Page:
|Moldova Table of Contents
As the summer of 1990 advanced, the country's initially inchoate political divisions transformed themselves into competing governmental authorities. Delegates to city and raion councils in Transnistria and in the Gagauz region met independently with their Supreme Soviet delegates and called for regional autonomy. Republic-level officials denounced these efforts as separatist and treasonable.
As efforts to reach some form of accord foundered, more decisive measures were taken. On August 21, 1990, the Gagauz announced the formation of the "Gagauz Republic" in the five southern raioane where their population was concentrated, separate from the Moldavian SSR and part of the Soviet Union. The Transnistrians followed suit on September 2, proclaiming the formation of the "Dnestr Moldavian Republic," with its capital at Tiraspol, as a part of the Soviet Union.
It was under these circumstances that violence broke out in the fall of 1990. A decision by Gagauz leaders to hold a referendum on the question of local sovereignty was intensely opposed by the republic's government and by the Popular Front. Rival political forces mobilized volunteer detachments to defend their competing interests by force. Adding to the volatility of the conflict between the Gagauz and the ethnic Romanians, militia forces from Transnistria entered the Gagauz region to support the sovereignty movement there.
In the Transnistrian city of Dubasari, the militia seized the city council building as part of its preparations for a referendum on autonomy in the region. When the republic's police sought to retake the building, new forces were mobilized from ethnic Romanian regions as well as from Russian-speaking regions. In the ensuing conflict, three persons were killed and dozens more wounded.
Relations between the separatists and the republic's government were characterized by mutual denunciations and sporadic violence from late 1990 until early 1992, when conditions took a sharp turn for the worse. As efforts among Moldova, Russia, Ukraine, and Romania to mediate the conflict floundered and as the Transnistrian separatists consolidated their position with the support of Russia's 14th Army, pressure built on President Snegur to take decisive action to resolve the conflict.
In late March 1992, Snegur declared a state of emergency across the republic, and soon afterward the government made an effort to disarm the separatists' militia. These efforts were met by armed resistance, which, by May 1992, had escalated into a full-scale civil war as weapons released to the Transnistrians by the 14th Army were used against Moldovan military units.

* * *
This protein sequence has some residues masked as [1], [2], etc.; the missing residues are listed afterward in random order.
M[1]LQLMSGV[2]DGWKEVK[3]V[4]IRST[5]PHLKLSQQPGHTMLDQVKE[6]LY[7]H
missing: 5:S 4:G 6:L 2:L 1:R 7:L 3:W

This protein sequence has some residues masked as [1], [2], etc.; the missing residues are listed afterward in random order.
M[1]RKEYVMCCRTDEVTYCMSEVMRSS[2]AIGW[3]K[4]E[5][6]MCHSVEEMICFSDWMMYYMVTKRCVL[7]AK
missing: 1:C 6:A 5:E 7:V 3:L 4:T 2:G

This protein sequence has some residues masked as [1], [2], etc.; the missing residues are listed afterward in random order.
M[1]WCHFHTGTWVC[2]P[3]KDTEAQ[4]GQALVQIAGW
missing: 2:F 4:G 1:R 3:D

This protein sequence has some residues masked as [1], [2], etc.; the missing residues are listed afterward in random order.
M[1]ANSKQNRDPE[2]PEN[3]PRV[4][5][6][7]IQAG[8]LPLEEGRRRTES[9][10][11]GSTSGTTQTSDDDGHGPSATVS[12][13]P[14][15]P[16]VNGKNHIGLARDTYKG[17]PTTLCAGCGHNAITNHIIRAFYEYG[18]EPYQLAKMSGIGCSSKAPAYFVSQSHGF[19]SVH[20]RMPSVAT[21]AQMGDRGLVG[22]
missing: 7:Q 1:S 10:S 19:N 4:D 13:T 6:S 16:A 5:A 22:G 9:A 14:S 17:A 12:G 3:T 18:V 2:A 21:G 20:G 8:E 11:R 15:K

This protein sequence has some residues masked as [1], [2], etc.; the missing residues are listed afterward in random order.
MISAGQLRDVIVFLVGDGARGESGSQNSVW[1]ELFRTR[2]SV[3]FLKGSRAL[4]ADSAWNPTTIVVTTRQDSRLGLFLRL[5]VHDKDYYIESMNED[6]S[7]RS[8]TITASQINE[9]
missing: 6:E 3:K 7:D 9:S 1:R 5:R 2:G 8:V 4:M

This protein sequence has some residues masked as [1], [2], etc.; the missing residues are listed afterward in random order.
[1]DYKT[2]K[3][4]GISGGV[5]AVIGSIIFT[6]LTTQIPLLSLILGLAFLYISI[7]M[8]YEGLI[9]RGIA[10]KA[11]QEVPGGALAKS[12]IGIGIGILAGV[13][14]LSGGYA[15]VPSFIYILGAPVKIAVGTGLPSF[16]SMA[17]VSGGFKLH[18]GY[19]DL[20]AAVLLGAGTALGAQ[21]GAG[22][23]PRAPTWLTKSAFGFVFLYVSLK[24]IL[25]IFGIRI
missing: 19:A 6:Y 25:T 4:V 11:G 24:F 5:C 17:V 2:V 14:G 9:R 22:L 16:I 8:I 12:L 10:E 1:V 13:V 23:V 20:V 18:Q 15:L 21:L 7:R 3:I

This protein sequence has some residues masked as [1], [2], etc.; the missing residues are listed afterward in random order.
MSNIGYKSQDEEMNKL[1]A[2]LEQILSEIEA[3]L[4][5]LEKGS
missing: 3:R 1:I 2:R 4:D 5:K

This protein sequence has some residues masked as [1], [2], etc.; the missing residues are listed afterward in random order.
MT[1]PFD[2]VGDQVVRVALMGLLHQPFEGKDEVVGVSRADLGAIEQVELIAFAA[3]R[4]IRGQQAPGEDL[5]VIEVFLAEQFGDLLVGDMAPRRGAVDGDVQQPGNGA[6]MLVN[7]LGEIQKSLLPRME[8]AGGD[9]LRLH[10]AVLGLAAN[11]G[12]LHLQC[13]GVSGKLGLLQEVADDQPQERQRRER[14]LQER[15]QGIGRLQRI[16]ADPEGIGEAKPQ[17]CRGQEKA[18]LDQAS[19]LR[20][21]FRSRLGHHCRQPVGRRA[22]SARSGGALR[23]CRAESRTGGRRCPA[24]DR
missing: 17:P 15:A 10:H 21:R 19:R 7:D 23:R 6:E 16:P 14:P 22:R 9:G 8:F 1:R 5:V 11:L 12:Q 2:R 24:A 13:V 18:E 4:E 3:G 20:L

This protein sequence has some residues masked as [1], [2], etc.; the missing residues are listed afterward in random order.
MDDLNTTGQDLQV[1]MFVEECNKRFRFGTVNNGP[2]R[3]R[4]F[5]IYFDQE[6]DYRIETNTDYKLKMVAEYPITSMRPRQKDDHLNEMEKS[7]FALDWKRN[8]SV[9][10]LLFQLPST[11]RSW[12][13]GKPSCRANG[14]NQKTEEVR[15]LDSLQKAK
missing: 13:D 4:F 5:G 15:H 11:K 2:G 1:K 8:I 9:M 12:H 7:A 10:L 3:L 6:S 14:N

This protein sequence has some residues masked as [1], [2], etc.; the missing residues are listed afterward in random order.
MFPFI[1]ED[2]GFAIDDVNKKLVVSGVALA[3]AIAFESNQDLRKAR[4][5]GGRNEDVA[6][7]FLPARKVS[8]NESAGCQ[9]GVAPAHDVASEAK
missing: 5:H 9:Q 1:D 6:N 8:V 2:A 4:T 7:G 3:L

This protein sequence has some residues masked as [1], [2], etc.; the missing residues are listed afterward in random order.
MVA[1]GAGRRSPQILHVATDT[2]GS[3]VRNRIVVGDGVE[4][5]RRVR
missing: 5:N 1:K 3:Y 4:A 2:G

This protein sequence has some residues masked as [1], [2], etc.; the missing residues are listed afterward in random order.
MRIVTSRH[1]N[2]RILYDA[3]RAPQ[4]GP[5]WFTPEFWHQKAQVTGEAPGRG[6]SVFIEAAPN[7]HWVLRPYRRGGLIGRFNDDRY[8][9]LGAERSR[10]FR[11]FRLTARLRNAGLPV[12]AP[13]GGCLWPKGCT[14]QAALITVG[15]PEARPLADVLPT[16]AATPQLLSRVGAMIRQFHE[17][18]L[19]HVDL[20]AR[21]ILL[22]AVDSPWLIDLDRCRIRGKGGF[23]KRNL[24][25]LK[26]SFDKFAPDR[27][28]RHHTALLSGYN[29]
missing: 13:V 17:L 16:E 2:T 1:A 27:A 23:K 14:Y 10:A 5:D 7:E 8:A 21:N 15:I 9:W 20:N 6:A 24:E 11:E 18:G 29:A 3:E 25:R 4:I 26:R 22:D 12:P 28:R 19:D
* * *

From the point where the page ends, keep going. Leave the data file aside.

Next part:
By the close of the summer, more than 300 people had been killed in the conflict, and more than 1,000 had been wounded. A large part of the city of Bender, which had become a focal point of the conflict, had been devastated; thousands of refugees flooded out of the region.
Easing of Tensions
While combat in the civil war remained at a bloody stalemate into mid-1992, the political situation in Moldova changed dramatically, at least partly as a consequence of popular dissatisfaction with the conflict. In the first stage of the realignment, former CPM First Secretary Lucinschi was named ambassador to Russia. Lucinschi, the highest-ranking "Moldavian" outside of the country during the communist era, was able to use his connections with the Moscow political elite to promote accommodation.
Soon afterward, in July 1992, Prime Minister Valeriu Muravschi (who had replaced Mircea Druc) was replaced by Andrei Sangheli of the Democratic Agrarian Party of Moldova. Sangheli was a former CPM raion committee first secretary and member of the Council of Ministers. Sangheli's new government included significantly improved minority representation and promised a more efficient economic reform program, as well as a more moderate approach to the ethnic conflict.
By taking this more flexible approach, Moldova was able to reduce the level of violence involved in the separatist dispute, if not to bring the conflict to an end. But the shift in policy direction precipitated a strong backlash from the more extreme elements of the Popular Front, which felt that it was slipping from power. This and popular dissatisfaction with the failing economy forced a fundamental political reorientation.
In December 1992, President Snegur, who clearly supported the more conciliatory course, touched off a crisis by delivering a speech to Parliament in which he laid out a course of foreign policy based on the pursuit of national independence. Snegur warned against the extremes of either unification with Romania or reintegration into some form of alliance with Russia. His public position against efforts to promote unification further soured relations between himself and the Popular Front and at the same time sharpened divisions between moderates and more extreme nationalists within the Popular Front itself.
Fallout from Snegur's speech was almost immediate. In early January 1993, Alexandru Mosanu, chair of the Moldovan Parliament, offered his resignation, citing the differences between himself and the president of the republic and complaining about tendencies within the government favoring the previous political system.
If, as some suggest, Mosanu's resignation was intended to rally support in an effort to undermine President Snegur, it failed miserably. Not only was the resignation accepted, but Parliament voted overwhelmingly to replace Mosanu with Petru Lucinschi, a leader of those very forces about which Mosanu had warned.
More about the Government of Moldova.
Source: U.S. Library of Congress